And why wouldn’t they have been? The ranked Wildcats were fresh off a big victory in Austin, while Kansas was fresh off a blowout victory over Florida International. But the Jayhawks played the spoilers, leaving Manhattan with a 30-24 victory and their first road win of the season. Along the way, the Jayhawks exposed what previously had been a solid defense and set K-State rolling down the path to a losing season.
But every year is different, and Kansas State Coach Ron Prince has the
Wildcats aligned within striking distance of a bowl berth.
On offense, the Wildcats are led by junior quarterback Josh Freeman
(6-foot-6 250 pounds). If anything, Freeman’s numbers this
season are proof of the effectiveness of other signal callers in the
conference. He’s completing 61 percent of his passes, is
throwing for 278 yards per game and has a three-to-one
touchdown-to-interception ratio with 15 touchdowns and five
interceptions. But even with all of that, he’s still rated
ninth in the conference in passing efficiency.
Logan Dold (6-0 195), a true freshman out of Garden Plain, has emerged
as the Wildcats’ top rusher following the injury to LaMark
Brown (6-2 225). Dold, who was originally recruited as a defensive
back, leads the team with 295 yards rushing. Prince has said
he’s cautiously optimistic about the return of Brown this
week. When healthy, Brown brings a nice blend of size and speed. The
Wildcats also rely quite a bit on Freeman as a runner. The quarterback
has 286 yards on the ground this year and also serves as a
short-yardage back, rushing for several first downs on third and short,
while putting up 13 touchdowns.
Brandon Banks (5-7 142) is listed as the lightest receiver in the FBS
on the Kansas State Web site, but he’s also been one of the
country’s most effective. He’s second in the
conference with 813 yards and serves as K-State’s big-play
threat. He has seven touchdowns on the year and averages 21 yards per
catch. Deon Murphy (5-10 170) supplies more speed to the equation. He
has 338 yards and four touchdowns on the year, and is always a threat
on a reverse. Aubrey Quarles (5-11 195) and Ernie Pierce (6-4 209) are
nice possession receivers. Pierce had a breakout game against Oklahoma,
catching 11 passes for 176 yards. What’s even more impressive
is that the yardage total was more than Pierce put up in his first 15
games at K-State combined. Tight end Jeron Mastrud (6-6 253) is another
weapon, and has more than 300 yards receiving.
Center Jordan Bedore (6-3 310) is another player that Prince is
cautiously optimistic about. If he can’t go, the Wildcats
will continue to get by with converted defensive lineman Zach Kendall
(6-3 287) at the spot. Brock Unruh (6-6 288) and Eric Benoit (6-4 286)
have been tapped as the starters at guard, while Nick Stringer (6-6
271) will get the nod at right tackle. Edward Prince (6-5 289) and
Alesana Alesana (6-4 304) will continue to rotate at left tackle.
Any problems offensively are miniscule compared to what the Wildcats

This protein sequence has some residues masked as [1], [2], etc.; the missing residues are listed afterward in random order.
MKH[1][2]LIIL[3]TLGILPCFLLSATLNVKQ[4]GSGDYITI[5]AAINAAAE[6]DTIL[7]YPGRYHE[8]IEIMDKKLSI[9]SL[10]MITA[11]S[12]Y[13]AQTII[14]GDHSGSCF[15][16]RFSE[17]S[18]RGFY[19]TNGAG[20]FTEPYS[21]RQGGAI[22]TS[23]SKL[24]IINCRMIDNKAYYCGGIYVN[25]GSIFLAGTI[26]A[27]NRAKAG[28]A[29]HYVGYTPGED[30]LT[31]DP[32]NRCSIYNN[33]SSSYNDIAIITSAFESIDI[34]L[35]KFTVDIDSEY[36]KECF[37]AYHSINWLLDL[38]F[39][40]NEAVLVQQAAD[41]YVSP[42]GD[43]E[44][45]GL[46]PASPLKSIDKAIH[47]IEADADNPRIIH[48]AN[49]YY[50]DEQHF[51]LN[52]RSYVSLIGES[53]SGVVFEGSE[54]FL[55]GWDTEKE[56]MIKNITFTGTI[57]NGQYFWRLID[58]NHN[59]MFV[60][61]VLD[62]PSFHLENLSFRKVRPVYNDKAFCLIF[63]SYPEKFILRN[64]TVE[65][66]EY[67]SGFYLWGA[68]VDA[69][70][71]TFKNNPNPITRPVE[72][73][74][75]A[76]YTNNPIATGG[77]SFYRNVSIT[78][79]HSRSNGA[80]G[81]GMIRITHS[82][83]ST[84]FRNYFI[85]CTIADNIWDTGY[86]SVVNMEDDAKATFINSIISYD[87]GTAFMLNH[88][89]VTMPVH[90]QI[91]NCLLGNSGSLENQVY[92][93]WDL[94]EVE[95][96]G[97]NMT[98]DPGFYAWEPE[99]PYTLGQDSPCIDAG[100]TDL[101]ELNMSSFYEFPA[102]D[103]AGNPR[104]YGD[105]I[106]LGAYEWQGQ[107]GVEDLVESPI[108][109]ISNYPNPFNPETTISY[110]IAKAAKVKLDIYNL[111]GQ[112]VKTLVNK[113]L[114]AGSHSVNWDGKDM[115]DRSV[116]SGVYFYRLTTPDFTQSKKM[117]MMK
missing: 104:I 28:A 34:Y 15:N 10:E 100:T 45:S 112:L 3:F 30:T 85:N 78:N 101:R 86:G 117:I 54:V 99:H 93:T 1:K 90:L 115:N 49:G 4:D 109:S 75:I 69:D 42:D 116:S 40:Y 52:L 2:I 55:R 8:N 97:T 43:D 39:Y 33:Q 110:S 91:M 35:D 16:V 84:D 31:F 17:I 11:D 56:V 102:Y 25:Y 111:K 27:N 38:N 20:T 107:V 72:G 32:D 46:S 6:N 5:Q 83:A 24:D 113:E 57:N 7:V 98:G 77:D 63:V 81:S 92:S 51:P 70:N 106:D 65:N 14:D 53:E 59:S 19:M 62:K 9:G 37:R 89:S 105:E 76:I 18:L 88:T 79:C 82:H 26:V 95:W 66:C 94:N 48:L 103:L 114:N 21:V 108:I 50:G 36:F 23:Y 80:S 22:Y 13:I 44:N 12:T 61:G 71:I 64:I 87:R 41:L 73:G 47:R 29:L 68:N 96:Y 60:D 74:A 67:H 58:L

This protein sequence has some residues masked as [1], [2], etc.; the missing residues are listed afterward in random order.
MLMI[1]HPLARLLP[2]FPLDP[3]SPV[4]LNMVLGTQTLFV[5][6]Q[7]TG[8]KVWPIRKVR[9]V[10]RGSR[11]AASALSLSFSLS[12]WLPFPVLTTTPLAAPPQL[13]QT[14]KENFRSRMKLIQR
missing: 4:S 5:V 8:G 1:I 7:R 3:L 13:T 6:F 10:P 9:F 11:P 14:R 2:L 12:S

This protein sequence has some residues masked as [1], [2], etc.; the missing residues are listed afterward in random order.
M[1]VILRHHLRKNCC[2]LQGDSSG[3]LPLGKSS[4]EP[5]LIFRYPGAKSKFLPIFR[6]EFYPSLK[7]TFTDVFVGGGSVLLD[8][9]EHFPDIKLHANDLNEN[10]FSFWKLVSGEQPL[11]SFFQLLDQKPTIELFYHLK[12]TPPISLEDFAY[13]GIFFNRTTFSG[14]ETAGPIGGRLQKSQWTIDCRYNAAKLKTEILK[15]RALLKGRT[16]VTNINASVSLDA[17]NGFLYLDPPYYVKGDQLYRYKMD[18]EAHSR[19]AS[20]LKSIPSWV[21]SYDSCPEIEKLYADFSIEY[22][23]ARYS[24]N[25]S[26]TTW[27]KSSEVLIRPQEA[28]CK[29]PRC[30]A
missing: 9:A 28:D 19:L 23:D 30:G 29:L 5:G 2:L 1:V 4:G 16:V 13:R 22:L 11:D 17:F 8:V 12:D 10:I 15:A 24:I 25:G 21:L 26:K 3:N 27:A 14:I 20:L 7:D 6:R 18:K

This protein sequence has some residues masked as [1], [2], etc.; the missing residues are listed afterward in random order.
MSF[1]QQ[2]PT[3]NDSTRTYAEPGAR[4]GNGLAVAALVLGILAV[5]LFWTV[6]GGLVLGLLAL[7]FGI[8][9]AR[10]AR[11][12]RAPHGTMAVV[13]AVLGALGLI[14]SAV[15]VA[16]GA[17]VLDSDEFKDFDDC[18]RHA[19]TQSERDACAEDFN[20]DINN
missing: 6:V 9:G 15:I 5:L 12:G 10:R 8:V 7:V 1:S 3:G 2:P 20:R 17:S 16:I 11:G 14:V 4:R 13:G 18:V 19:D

have done defensively. The Wildcats will shift from a 3-4, which is the
alignment listed on the depth chart, to a 4-3 at times, but neither
have really helped. K-State is 12th in total defense, 11th in rushing
defense and 10th in scoring defense in the conference.
Some of those problems stem from a defensive line that has struggled to
create consistent pressure. The Wildcats have just 14 sacks in eight
games, with preseason All-Big 12 defensive end Ian Campbell (6-5 255)
getting just 3.5. Neither defensive tackle Daniel Calvin (6-3 310) nor
Brandon Balkcom (6-1 292) has been able to apply pressure up the middle
either. True freshman defensive end Brandon Harold has been a bright
spot, ranking third in the conference with 10.5 tackles for loss. He
adds three more sacks, while Eric Childs, a smallish pass rusher, has
three tackles for loss and 1.5 sacks.
Kansas State has gotten up-and-down production from its linebackers.
Ulla Pomele (6-1 228) has been the standout player in the middle,
leading the team with 50 tackles, 6.5 of which were in the backfield.
Alex Hrebec (5-11 238) and Hansen Sekona (6-0 230) rotate at the other
middle linebacker spot. Olu Hall (6-3 230) and Reggie Walker (6-1 247)
are nice athletes on the outside.
Cornerback Joshua Moore (5-11 184) has been another bright spot on a
defense with few of them. The other cornerback spot has been a
revolving door with Blair Irvin (6-0 180) and Ray Cheatham
( ). The Wildcats will start former quarterback
Tysyn Hartman (6-3 204) at the free safety spot, though Chris Carney
(6-1 190), a team captain, will likely see time as well. Courtney Herndon (6-0 211) has given the Wildcats some production against the
run, grabbing 44 tackles, including 4.5 in the backfield.
Brooks Rossman has been a solid kicker, nailing 7-10 field goals and
39-40 extra points. He has plenty of leg, connecting with a 53 yarder
earlier this season. Punter D.J. Fulhage is averaging 38.1 yards per
punt. Kansas State’s coverage units are among the tops in the
conference, while Murphy is one of the country’s most
dangerous return men. Quarles also fields some kicks. Overall, the
Wildcats have scored five touchdowns this year when the opposing team
punts, be it from returns or from blocks.
They may need one of those scores this week to defeat the Jayhawks and
get to a bowl game. If nothing else, the matchup this year, as it was
last year, should be entertaining.
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